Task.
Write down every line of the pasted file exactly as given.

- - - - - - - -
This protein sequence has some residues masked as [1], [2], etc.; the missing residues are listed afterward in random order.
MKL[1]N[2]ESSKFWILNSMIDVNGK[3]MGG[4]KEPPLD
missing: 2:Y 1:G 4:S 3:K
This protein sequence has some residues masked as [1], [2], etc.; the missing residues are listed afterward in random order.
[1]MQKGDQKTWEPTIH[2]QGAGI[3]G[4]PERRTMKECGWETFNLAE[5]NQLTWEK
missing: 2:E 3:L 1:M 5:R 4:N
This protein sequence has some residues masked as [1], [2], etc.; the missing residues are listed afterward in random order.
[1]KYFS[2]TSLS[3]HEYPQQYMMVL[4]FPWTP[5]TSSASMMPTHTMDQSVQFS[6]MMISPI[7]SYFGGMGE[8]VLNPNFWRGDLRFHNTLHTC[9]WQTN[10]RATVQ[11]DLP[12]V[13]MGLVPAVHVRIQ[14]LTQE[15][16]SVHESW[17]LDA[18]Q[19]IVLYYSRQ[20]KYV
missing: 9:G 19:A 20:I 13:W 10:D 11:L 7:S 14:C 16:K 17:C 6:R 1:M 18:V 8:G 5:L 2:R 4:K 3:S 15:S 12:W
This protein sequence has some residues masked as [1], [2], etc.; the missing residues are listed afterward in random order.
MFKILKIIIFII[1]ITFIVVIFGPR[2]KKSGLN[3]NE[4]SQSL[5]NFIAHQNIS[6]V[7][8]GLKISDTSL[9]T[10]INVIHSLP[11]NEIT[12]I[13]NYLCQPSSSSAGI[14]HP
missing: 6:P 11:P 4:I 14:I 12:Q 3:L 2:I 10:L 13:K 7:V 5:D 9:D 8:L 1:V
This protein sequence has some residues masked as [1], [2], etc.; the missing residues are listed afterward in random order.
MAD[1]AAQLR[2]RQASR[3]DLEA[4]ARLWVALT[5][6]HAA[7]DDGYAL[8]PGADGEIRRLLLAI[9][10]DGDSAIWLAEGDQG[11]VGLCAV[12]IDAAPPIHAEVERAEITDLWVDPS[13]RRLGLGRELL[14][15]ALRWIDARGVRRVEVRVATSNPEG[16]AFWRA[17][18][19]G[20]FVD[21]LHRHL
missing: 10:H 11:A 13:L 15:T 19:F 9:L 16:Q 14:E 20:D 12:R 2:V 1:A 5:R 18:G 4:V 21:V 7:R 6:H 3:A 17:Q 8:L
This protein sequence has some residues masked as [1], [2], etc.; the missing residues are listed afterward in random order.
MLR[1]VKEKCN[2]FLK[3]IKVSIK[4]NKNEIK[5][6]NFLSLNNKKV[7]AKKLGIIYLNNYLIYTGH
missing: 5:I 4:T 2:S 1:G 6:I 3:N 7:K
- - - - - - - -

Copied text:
This protein sequence has some residues masked as [1], [2], etc.; the missing residues are listed afterward in random order.
MKL[1]N[2]ESSKFWILNSMIDVNGK[3]MGG[4]KEPPLD
missing: 2:Y 1:G 4:S 3:K
This protein sequence has some residues masked as [1], [2], etc.; the missing residues are listed afterward in random order.
[1]MQKGDQKTWEPTIH[2]QGAGI[3]G[4]PERRTMKECGWETFNLAE[5]NQLTWEK
missing: 2:E 3:L 1:M 5:R 4:N
This protein sequence has some residues masked as [1], [2], etc.; the missing residues are listed afterward in random order.
[1]KYFS[2]TSLS[3]HEYPQQYMMVL[4]FPWTP[5]TSSASMMPTHTMDQSVQFS[6]MMISPI[7]SYFGGMGE[8]VLNPNFWRGDLRFHNTLHTC[9]WQTN[10]RATVQ[11]DLP[12]V[13]MGLVPAVHVRIQ[14]LTQE[15][16]SVHESW[17]LDA[18]Q[19]IVLYYSRQ[20]KYV
missing: 9:G 19:A 20:I 13:W 10:D 11:L 7:S 14:C 16:K 17:C 6:R 1:M 18:V 8:G 5:L 2:R 4:K 3:S 15:S 12:W
This protein sequence has some residues masked as [1], [2], etc.; the missing residues are listed afterward in random order.
MFKILKIIIFII[1]ITFIVVIFGPR[2]KKSGLN[3]NE[4]SQSL[5]NFIAHQNIS[6]V[7][8]GLKISDTSL[9]T[10]INVIHSLP[11]NEIT[12]I[13]NYLCQPSSSSAGI[14]HP
missing: 6:P 11:P 4:I 14:I 12:Q 3:L 2:I 10:L 13:K 7:V 5:D 9:D 8:L 1:V
This protein sequence has some residues masked as [1], [2], etc.; the missing residues are listed afterward in random order.
MAD[1]AAQLR[2]RQASR[3]DLEA[4]ARLWVALT[5][6]HAA[7]DDGYAL[8]PGADGEIRRLLLAI[9][10]DGDSAIWLAEGDQG[11]VGLCAV[12]IDAAPPIHAEVERAEITDLWVDPS[13]RRLGLGRELL[14][15]ALRWIDARGVRRVEVRVATSNPEG[16]AFWRA[17][18][19]G[20]FVD[21]LHRHL
missing: 10:H 11:A 13:L 15:T 19:F 9:L 16:Q 14:E 20:D 12:R 2:V 1:A 5:R 18:G 4:V 21:V 7:R 6:H 3:A 17:Q 8:L
This protein sequence has some residues masked as [1], [2], etc.; the missing residues are listed afterward in random order.
MLR[1]VKEKCN[2]FLK[3]IKVSIK[4]NKNEIK[5][6]NFLSLNNKKV[7]AKKLGIIYLNNYLIYTGH
missing: 5:I 4:T 2:S 1:G 6:I 3:N 7:K